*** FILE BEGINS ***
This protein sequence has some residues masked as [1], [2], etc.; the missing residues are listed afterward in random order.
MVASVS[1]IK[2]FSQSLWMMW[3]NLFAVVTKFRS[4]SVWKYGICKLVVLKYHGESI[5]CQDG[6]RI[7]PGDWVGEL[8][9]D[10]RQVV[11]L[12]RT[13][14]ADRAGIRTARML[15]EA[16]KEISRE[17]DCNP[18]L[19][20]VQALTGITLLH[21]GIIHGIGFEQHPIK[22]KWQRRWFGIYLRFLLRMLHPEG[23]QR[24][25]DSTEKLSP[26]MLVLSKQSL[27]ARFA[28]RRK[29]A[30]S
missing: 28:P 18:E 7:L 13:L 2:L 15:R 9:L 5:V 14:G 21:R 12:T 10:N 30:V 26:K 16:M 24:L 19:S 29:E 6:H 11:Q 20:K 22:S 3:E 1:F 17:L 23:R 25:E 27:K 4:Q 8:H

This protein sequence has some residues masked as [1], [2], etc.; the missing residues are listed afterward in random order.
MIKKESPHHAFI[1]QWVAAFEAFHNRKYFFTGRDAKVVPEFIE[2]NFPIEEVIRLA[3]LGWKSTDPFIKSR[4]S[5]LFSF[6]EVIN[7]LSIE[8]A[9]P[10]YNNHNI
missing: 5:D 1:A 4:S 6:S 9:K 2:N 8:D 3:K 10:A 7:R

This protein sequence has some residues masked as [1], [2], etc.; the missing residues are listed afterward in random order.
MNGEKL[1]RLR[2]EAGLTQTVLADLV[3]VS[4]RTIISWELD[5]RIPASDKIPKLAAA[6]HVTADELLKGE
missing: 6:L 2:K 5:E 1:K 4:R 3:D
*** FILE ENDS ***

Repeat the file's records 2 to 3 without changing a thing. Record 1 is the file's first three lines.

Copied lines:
This protein sequence has some residues masked as [1], [2], etc.; the missing residues are listed afterward in random order.
MIKKESPHHAFI[1]QWVAAFEAFHNRKYFFTGRDAKVVPEFIE[2]NFPIEEVIRLA[3]LGWKSTDPFIKSR[4]S[5]LFSF[6]EVIN[7]LSIE[8]A[9]P[10]YNNHNI
missing: 5:D 1:A 4:S 6:S 9:K 2:N 8:D 3:K 10:A 7:R

This protein sequence has some residues masked as [1], [2], etc.; the missing residues are listed afterward in random order.
MNGEKL[1]RLR[2]EAGLTQTVLADLV[3]VS[4]RTIISWELD[5]RIPASDKIPKLAAA[6]HVTADELLKGE
missing: 6:L 2:K 5:E 1:K 4:R 3:D